Journalists often get a bad rap. They’re sometimes called ambulance chasers or accused of never letting the facts get in the way of a good story. The truth is, they are professionals who are trying to serve the public.
Do they get things wrong sometimes? Absolutely. The reality is they have multiple deadlines throughout the day, have to make sense of complex issues, and may work for people who care about ratings, sales and filling time.
Your job is to work with journalists, provide them with the information, and help them tell your story. It’s not your job to hide behind email statements, avoid their calls, or attack them.
It’s a mutually beneficial relationship. They tell your story, you help them tell it right. If you don’t, they will get the information elsewhere and it may not be accurate.
How to handle an interview request from a journalist
- Return the phone call or ask your communications staff to call back.
- Ask the Reporter’s Name.
- Find out which media outlet they work for. You need to know if it’s print, radio, tv, or online.
- Get information about their deadline. They typically want the story ‘yesterday’ but you can negotiate for more time if you need it.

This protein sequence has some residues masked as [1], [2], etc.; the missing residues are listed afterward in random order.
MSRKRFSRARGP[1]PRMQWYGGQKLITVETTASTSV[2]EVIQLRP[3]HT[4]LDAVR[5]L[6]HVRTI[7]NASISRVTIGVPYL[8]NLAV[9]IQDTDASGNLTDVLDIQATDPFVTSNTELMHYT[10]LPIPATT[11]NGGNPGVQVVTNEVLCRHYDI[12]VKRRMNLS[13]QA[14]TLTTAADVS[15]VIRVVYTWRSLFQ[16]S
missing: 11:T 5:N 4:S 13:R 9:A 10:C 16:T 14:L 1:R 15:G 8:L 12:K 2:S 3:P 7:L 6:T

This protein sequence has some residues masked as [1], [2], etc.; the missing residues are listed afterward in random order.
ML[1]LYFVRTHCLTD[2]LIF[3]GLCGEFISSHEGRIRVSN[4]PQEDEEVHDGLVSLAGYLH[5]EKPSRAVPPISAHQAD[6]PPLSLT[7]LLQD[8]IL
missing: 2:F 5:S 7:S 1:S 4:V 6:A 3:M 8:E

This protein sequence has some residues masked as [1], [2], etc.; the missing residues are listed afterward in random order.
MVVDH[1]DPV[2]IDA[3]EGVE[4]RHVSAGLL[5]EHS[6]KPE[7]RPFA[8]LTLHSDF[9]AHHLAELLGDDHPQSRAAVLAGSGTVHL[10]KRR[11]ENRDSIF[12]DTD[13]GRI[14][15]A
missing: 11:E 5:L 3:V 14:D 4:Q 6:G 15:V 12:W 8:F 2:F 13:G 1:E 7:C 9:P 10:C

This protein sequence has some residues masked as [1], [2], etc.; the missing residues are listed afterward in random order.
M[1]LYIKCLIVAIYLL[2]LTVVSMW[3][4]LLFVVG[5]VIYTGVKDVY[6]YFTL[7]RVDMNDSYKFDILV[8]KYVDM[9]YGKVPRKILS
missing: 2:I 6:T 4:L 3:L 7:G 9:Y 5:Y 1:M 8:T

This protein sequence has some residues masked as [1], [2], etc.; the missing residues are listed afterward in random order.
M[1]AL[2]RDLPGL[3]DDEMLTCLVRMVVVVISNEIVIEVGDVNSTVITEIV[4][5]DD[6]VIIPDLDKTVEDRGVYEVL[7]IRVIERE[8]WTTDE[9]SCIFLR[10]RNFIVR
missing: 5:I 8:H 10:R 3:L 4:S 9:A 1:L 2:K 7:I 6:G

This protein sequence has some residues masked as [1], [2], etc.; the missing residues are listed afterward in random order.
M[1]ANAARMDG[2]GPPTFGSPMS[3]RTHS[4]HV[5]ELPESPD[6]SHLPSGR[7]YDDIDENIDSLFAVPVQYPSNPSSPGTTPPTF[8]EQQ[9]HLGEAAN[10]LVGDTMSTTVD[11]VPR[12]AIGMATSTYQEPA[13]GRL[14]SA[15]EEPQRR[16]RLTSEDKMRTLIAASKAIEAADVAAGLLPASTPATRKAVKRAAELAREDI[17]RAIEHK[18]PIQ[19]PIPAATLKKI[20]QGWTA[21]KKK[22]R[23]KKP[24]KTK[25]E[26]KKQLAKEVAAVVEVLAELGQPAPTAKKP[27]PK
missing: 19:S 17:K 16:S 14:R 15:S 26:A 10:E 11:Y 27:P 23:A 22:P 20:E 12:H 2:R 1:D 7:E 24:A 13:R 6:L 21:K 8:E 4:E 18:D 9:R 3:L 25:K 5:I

- Find out what prompted the call to your office. It could be a customer issue, a positive human-interest story, or they are looking for a local ‘angle’ to a national story.
- Ask if there are other interviewees. Reporters don’t have to tell you but you can always ask.
- Determine how much the reporter knows about the issue or your organization. If it’s limited, offer to share website links or FAQ sheets.
Keep in mind you don’t have to commit to the interview right on the spot. People have the tendency to jump right in, feeling they can’t ask for more time to look into the issue or prepare their response. Whatever you do, don’t stall. That will become part of the story.
Regardless of the story focus, keep calm and be polite. The reporter is doing a job and it’s YOUR job to work with them and manage your reputation, as well as the reputation of your organization.
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